Flickr / Jeffrey Beall
House and Senate find common ground after dropping controversial measures that would limit access to SNAP.

Farm Policy Systems

Update, December 12, 2018, 4:10 p.m.: The 2018 farm bill has passed in both chambers of Congress.

At last, it’s here. After months of negotiations, Agriculture Committee leaders from the House of Representatives and Senate announced that they’ve reached an agreement, in principle, on the 2018 Farm Bill—a nearly trillion-dollar legislative package that sets out policies on a range of food and agricultural priorities, from crop subsidies to the Supplemental Nutrition Assistance Program (SNAP, formerly known as food stamps), for the next five years.

“We’re pleased to announce that we’ve reached an agreement in principle on the 2018 Farm Bill,” the lawmakers announced in a statement today. “We are working to finalize legal and report language as well as CBO [Congressional Budget Office] scores, but we still have more work to do. We are committed to delivering a new farm bill to America as quickly as possible.”

The tentative deal was reached after House Republicans agreed to dump new, stricter laws around SNAP, which have been a major bone of contention in their chamber. Bloomberg reports that those provisions will be left out of the final bill. That would reconcile the House bill with the Senate bill, which did not impose new restrictions on SNAP benefits.

The final version of the bill will be made public next week.
“It’s more the Senate version than the House version,” Republican Representative Mike Conaway of Texas told Bloomberg. “Everything we had in the House bill was important but we made the compromises we needed to make to get this deal done.” He added that the bill would include more provisions to attack food-stamp fraud. (Current practices used to police food stamps fraud, The New Food Economy’s H. Claire Brown has reported, tend to unfairly penalize small retailers on dubious charges.)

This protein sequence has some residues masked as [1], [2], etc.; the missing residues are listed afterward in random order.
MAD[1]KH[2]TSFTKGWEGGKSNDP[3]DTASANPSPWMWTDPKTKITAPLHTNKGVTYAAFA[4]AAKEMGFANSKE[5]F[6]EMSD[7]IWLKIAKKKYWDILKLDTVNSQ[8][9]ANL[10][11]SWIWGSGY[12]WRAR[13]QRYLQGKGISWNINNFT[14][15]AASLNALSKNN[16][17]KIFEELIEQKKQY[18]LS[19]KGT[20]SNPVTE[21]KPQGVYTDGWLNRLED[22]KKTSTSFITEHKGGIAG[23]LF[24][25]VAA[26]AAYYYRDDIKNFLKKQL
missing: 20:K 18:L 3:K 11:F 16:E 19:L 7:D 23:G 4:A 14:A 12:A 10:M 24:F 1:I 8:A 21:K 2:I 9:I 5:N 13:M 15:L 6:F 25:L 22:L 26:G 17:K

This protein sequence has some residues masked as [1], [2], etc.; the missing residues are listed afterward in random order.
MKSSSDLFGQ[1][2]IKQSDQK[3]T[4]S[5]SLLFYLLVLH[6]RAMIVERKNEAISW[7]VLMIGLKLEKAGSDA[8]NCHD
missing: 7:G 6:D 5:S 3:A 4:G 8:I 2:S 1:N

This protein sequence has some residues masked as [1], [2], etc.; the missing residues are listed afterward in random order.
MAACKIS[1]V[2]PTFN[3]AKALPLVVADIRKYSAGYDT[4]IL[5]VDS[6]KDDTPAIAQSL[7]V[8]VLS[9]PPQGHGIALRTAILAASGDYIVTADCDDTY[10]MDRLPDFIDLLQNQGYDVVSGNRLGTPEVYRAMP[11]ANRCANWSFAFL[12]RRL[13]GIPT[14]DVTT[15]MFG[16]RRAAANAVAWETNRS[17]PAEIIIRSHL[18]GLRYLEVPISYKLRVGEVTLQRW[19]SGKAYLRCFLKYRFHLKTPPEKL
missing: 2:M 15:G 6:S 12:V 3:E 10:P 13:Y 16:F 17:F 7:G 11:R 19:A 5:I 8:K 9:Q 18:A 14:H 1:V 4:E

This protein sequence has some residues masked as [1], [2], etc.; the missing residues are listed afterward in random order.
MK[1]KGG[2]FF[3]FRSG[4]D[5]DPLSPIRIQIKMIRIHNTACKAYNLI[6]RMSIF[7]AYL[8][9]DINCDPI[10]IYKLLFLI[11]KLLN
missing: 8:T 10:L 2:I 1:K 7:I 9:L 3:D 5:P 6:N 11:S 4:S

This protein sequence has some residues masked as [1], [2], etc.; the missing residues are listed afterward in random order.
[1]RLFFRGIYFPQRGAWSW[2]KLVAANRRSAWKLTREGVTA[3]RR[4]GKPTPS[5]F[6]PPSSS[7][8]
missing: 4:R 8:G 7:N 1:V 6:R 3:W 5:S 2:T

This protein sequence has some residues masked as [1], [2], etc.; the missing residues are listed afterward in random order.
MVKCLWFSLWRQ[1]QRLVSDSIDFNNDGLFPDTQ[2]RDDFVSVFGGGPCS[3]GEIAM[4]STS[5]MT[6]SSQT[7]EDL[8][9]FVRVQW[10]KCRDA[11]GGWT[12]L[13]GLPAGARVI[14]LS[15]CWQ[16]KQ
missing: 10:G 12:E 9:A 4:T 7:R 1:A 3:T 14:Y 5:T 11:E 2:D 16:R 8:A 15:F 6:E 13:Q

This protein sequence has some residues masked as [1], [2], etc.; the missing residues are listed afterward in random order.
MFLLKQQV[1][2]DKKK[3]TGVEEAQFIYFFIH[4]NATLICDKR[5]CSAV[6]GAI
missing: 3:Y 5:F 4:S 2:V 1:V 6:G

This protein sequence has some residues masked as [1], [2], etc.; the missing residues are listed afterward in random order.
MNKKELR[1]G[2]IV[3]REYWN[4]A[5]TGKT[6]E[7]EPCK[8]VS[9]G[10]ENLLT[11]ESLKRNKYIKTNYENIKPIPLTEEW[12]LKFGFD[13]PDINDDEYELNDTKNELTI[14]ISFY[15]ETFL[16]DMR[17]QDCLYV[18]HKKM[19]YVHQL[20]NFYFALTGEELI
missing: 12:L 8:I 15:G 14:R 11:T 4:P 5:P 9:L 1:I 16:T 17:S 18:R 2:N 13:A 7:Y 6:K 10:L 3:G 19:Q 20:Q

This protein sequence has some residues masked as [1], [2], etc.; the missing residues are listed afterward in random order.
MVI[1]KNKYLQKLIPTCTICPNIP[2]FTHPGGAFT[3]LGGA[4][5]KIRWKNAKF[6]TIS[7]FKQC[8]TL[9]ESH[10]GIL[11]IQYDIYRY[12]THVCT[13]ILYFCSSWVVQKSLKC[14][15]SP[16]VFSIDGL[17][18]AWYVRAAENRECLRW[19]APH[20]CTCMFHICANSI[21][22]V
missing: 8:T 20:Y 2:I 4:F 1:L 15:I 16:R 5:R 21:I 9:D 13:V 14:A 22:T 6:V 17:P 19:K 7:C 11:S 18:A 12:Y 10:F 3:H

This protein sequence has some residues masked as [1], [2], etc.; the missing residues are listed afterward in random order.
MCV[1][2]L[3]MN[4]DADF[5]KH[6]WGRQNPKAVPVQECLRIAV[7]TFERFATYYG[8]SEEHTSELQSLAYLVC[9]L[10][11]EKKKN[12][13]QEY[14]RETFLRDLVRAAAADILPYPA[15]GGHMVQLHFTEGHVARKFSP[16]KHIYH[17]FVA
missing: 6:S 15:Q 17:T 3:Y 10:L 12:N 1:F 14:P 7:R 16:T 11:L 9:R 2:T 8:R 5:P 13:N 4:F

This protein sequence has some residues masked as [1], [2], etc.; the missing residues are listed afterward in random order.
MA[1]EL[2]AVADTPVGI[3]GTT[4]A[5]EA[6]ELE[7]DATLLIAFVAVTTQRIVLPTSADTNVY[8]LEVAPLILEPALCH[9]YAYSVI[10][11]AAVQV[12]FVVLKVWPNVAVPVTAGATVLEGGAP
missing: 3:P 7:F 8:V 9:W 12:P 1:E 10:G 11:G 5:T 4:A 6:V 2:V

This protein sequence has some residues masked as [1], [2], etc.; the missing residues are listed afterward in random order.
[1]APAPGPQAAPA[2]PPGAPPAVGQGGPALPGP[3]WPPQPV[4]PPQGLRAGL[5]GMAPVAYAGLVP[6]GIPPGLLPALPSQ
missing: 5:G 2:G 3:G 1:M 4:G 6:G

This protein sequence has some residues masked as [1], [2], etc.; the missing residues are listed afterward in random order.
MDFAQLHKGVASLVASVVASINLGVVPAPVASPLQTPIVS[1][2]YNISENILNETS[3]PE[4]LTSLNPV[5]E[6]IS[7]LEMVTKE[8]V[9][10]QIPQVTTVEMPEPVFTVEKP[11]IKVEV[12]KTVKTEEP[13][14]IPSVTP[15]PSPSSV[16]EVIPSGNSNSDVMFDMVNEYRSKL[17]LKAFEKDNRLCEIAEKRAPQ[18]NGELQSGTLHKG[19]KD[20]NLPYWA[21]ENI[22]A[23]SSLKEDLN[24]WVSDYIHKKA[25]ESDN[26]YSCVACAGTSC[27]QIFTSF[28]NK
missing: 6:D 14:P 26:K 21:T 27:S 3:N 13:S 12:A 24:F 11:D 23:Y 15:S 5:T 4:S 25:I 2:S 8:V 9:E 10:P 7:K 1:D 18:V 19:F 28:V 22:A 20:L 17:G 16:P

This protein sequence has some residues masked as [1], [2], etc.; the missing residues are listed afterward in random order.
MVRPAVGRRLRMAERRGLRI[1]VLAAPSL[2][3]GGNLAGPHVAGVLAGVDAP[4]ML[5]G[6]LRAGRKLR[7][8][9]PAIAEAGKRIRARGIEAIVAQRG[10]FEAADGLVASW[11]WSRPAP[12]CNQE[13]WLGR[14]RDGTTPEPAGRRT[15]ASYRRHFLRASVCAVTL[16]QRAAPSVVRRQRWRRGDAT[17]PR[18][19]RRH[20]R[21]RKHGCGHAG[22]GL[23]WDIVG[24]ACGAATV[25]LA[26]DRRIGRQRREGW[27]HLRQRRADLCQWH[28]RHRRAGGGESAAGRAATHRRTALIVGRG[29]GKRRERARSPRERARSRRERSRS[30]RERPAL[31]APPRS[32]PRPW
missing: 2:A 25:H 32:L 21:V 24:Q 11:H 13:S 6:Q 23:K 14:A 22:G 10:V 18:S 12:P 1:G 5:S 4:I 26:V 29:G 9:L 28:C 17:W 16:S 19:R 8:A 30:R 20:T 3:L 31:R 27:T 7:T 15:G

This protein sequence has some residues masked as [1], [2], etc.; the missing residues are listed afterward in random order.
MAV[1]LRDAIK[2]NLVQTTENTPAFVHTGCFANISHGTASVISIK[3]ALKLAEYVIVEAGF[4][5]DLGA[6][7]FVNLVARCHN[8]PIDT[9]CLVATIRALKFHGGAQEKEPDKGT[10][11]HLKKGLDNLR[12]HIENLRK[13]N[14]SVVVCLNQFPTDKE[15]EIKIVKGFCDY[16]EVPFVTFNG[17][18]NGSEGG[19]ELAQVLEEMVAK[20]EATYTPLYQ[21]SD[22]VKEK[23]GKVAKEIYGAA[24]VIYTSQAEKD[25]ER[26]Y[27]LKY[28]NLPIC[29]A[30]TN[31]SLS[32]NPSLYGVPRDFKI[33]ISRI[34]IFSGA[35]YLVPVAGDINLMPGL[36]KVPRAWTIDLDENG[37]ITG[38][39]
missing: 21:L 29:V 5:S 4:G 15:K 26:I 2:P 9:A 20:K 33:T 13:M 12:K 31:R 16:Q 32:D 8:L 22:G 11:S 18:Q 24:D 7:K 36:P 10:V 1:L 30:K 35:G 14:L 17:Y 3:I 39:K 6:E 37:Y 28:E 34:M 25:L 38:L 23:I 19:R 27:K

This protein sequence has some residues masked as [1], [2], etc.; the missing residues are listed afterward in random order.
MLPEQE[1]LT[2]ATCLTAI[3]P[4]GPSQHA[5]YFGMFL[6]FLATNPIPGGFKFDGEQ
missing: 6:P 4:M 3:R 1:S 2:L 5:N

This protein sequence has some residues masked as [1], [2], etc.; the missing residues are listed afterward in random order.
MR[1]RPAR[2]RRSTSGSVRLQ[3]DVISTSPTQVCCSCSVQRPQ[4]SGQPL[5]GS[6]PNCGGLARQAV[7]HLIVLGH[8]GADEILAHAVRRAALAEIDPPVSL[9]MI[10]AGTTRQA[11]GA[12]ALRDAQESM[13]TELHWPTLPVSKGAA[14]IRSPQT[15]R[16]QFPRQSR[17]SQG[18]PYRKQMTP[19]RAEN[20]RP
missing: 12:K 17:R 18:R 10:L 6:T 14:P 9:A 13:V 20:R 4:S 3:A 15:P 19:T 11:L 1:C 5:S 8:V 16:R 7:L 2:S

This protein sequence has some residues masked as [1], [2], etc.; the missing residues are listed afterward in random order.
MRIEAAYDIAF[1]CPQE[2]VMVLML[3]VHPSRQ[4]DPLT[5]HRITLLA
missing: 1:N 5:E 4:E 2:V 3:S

While details are still emerging, Teaganne Finn of Bloomberg Government reports that major conservation programs, along with Republican Senator Mitch McConnell of Kentucky’s proposal to legalize industrial hemp, are included in the tentative deal.

The Conservation Stewardship Program, or CSP, subsidizes farmers who do things like plant cover crops, graze pasture, and work to minimize pesticide applications, in order to improve air, soil and water quality. The House version had called to eliminate the program, much to the chagrin of some farmers.

Meanwhile, McConnell’s hemp provision would remove the plant, which is fueling a booming CBD market, from the federal controlled substances list. It also allows hemp growers to apply for crop insurance—which crop farmers, especially those growing commodity grains, heavily depend upon to cover any losses. A proposal by Republican Senator Chuck Grassley of Iowa to limit the amount of those subsidies will not be included in the bill, Finn reports.

Bloomberg reports that the final version of the bill will be made public next week.

Sam Bloch

Sam Bloch has written about arts, culture, and real estate for publications including The New York Times, L.A. Weekly, and Artnet. His essay about Los Angeles' "shade deserts" will be published by Places Journal this winter. Reach him by email at: samuel.bloch@newfoodeconomy.org

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